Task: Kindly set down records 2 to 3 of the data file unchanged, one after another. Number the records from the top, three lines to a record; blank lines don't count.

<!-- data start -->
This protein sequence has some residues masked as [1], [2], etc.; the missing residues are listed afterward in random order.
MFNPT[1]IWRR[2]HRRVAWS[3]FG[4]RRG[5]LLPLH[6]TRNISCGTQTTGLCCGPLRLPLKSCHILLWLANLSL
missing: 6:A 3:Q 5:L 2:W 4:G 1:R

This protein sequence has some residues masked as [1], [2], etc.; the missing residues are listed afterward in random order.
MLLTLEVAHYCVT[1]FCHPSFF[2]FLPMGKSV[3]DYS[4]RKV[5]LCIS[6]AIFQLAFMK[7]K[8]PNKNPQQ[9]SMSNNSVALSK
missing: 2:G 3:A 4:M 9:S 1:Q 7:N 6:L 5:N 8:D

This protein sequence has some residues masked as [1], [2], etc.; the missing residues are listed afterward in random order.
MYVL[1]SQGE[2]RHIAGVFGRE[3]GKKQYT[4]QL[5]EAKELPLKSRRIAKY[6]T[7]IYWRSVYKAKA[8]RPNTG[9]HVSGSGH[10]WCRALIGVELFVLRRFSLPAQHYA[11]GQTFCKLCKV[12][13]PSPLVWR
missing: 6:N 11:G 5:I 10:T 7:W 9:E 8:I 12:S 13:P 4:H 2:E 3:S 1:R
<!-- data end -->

This protein sequence has some residues masked as [1], [2], etc.; the missing residues are listed afterward in random order.
MLLTLEVAHYCVT[1]FCHPSFF[2]FLPMGKSV[3]DYS[4]RKV[5]LCIS[6]AIFQLAFMK[7]K[8]PNKNPQQ[9]SMSNNSVALSK
missing: 2:G 3:A 4:M 9:S 1:Q 7:N 6:L 5:N 8:D

This protein sequence has some residues masked as [1], [2], etc.; the missing residues are listed afterward in random order.
MYVL[1]SQGE[2]RHIAGVFGRE[3]GKKQYT[4]QL[5]EAKELPLKSRRIAKY[6]T[7]IYWRSVYKAKA[8]RPNTG[9]HVSGSGH[10]WCRALIGVELFVLRRFSLPAQHYA[11]GQTFCKLCKV[12][13]PSPLVWR
missing: 6:N 11:G 5:I 10:T 7:W 9:E 8:I 12:S 13:P 4:H 2:E 3:S 1:R